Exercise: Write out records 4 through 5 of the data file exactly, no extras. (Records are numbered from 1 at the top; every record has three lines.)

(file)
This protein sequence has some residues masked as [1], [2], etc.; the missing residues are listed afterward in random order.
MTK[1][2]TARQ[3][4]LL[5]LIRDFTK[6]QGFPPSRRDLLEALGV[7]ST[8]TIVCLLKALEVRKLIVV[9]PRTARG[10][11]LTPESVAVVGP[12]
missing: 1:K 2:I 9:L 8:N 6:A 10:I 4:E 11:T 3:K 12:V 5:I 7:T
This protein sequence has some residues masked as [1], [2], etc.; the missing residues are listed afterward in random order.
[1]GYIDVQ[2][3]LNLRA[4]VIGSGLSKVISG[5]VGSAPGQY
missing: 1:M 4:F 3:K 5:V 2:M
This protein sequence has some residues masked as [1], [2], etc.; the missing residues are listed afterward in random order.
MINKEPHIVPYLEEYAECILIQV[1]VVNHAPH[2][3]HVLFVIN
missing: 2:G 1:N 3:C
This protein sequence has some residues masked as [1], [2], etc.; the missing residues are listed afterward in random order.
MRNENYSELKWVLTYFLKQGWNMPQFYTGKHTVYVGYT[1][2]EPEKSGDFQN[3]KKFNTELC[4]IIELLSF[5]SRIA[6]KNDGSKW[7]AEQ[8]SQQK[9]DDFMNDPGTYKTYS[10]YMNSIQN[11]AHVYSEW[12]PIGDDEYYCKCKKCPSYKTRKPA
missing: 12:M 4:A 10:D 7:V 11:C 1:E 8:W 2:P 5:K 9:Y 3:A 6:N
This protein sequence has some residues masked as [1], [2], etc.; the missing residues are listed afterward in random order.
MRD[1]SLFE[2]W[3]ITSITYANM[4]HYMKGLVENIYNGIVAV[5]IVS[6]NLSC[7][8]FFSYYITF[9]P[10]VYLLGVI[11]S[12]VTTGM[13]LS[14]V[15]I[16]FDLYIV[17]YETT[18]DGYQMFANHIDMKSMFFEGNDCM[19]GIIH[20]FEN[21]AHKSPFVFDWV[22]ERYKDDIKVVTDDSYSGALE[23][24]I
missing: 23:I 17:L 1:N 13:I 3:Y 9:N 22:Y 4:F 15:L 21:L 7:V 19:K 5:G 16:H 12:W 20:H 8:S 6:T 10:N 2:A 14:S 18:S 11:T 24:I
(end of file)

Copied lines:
This protein sequence has some residues masked as [1], [2], etc.; the missing residues are listed afterward in random order.
MRNENYSELKWVLTYFLKQGWNMPQFYTGKHTVYVGYT[1][2]EPEKSGDFQN[3]KKFNTELC[4]IIELLSF[5]SRIA[6]KNDGSKW[7]AEQ[8]SQQK[9]DDFMNDPGTYKTYS[10]YMNSIQN[11]AHVYSEW[12]PIGDDEYYCKCKKCPSYKTRKPA
missing: 12:M 4:A 10:D 7:V 11:C 1:E 8:W 2:P 5:K 9:Y 3:A 6:N
This protein sequence has some residues masked as [1], [2], etc.; the missing residues are listed afterward in random order.
MRD[1]SLFE[2]W[3]ITSITYANM[4]HYMKGLVENIYNGIVAV[5]IVS[6]NLSC[7][8]FFSYYITF[9]P[10]VYLLGVI[11]S[12]VTTGM[13]LS[14]V[15]I[16]FDLYIV[17]YETT[18]DGYQMFANHIDMKSMFFEGNDCM[19]GIIH[20]FEN[21]AHKSPFVFDWV[22]ERYKDDIKVVTDDSYSGALE[23][24]I
missing: 23:I 17:L 1:N 13:I 3:Y 9:N 22:Y 4:F 15:L 21:L 7:V 19:K 5:G 16:H 12:W 20:H 8:S 6:T 10:N 2:A 14:S 18:S 11:T 24:I